Once a wild, uninhabited island, now a shimmering whitewashed wellness retreat, Como Parrot Cay is a colourful Caribbean feather in the Como hotel group’s cap. Destination du jour for the honeymooning A-list, this private Caicos island boutique hotel has the effortless minimalist cool you’d expect from a Como property, plus an award-winning spa and a mile of unspoilt, uninhabited and unforgettable beach…
Get this when you book through us:
$100 resort credit for guests staying in Rooms, Suites and One Bedroom Beach Houses, or for guests staying in Two Bedroom Beach Houses or a Villa, $200 resort credit
Seventy-five, including Parrot Cay Estates – seven privately owned villas available to rent.
Noon; earliest check-in is 4pm. Both are flexible, subject to availability (and an additional fee for late check-out).
Double rooms from £744.01 ($970), including tax at 22 per cent. Please note the hotel charges an additional resort fee of 5% per booking on check-out.
Rates include breakfast, daily yoga or pilates classes, and non-motorised watersports.
Annually from 26 August to 31 October.
At the hotel
Spa, his ’n’ hers Jacuzzis, yoga pavilion, Pilates hut, gym, two tennis courts, pool, table tennis, running trail, waterway, WiFi-equipped library, CD/DVD selection. In rooms: TV, DVD/CD player, minibar, custom-made Vidivi bed linen, Como Shambhala toiletries.
Our favourite rooms
The prospect of waking up with her head on Bruce Willis’ pillow has always appealed to Mrs Smith; Mr Smith would settle for Christie Brinkley’s – at Como Parrot Cay, you can do both, by renting one of the celebrity-owned, butler-equipped Parrot Cay Estates. The hotel’s less stalkerish lodgings in the main resort are no less glamour-drenched: white-draped four-posters, Balinese-style furniture, private sun-decks, and a peace-inducing palette of cream, terracotta, powder blue and beech wood. The six one-bedroom Beach Houses have cooling plunge pools on their hardwood verandas.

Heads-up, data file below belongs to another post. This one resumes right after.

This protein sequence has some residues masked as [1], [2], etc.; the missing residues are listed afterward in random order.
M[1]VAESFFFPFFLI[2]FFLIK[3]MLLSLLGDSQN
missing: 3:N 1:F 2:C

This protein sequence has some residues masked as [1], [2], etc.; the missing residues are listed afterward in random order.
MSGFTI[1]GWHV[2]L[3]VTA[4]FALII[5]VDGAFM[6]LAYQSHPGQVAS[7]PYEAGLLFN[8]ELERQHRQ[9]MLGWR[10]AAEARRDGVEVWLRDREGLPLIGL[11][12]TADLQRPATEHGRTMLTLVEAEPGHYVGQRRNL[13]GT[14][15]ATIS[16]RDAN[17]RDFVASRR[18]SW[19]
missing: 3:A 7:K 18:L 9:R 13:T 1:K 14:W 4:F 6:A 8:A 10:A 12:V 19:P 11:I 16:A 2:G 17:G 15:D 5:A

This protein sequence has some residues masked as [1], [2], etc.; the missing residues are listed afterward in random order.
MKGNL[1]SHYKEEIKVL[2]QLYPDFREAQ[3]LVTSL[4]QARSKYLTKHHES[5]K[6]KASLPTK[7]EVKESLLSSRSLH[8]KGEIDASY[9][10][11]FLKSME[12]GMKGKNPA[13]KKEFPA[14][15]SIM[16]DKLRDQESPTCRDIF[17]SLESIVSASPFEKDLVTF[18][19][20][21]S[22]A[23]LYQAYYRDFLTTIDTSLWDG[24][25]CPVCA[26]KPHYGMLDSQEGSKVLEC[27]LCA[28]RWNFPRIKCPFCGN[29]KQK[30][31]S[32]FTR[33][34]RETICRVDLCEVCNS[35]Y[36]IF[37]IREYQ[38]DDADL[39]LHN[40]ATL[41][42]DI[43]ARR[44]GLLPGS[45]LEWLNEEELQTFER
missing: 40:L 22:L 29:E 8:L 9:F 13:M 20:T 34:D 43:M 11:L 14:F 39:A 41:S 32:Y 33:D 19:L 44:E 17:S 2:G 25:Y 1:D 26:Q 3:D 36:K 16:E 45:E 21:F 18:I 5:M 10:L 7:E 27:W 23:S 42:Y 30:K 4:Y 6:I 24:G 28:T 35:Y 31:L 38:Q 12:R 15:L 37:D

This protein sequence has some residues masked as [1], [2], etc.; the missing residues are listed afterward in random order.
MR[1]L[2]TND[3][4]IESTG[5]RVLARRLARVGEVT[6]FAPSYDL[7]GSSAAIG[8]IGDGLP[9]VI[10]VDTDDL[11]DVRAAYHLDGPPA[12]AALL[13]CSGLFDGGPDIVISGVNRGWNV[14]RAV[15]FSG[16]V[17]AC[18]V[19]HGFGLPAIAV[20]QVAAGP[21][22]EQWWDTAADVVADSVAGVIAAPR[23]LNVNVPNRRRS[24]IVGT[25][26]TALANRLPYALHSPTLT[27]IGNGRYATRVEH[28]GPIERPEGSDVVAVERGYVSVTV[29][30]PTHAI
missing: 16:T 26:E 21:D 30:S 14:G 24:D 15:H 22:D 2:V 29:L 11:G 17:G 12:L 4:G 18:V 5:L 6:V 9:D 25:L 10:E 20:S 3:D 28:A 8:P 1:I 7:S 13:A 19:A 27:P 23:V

Surrounded by white-cushioned loungers, lush vegetation and shady day-bed pavilions, and a beach bar, Parrot Cay’s breath-nabbing infinity pool is a vast shimmering square overlooking the boats perched on the beachfront.
As well as indulging in the spa’s blend of Thai, Indonesian, Ayurvedic, and hot-stone massages and treatments, you can also book an ‘intuitive counsellor’ to give you semi-psychic guidance. The spa also serves a mean ginger tea.
Loose clothing for yoga and Pilates (but leave your mat at home – the hotel have several to loan); tennis shoes for bashing about on the courts; super-sized sunglasses for surreptitious celeb-spotting.
Non-smoking rooms available on request.
Under-12s can stay free, and babysitting is available from $15 an hour. Pre-booking essential.
The poolside Lotus Restaurant serves light dishes and Caribbean-inspired lunches during the day, turning into a Southeast Asian fusion eaterie by night. The octagonal Terrace Restaurant is more formal, with an Italian-leaning Mediterranean menu. Book a candlelit dinner for two in the Tiki Hut, which is perched away from the crowd near the waves, for local specialties such as tender lionfish, conch ceviche drizzled with zingy dressing, and garlicky lobster tail.
There are bars beside each of the restaurants: one next to poolside Lotus Restaurant and one beside Terrace Restaurant. The signature Parrot Cay Lemon cocktail is a moreish mish-mash of lemon, lime, vodka and triple sec.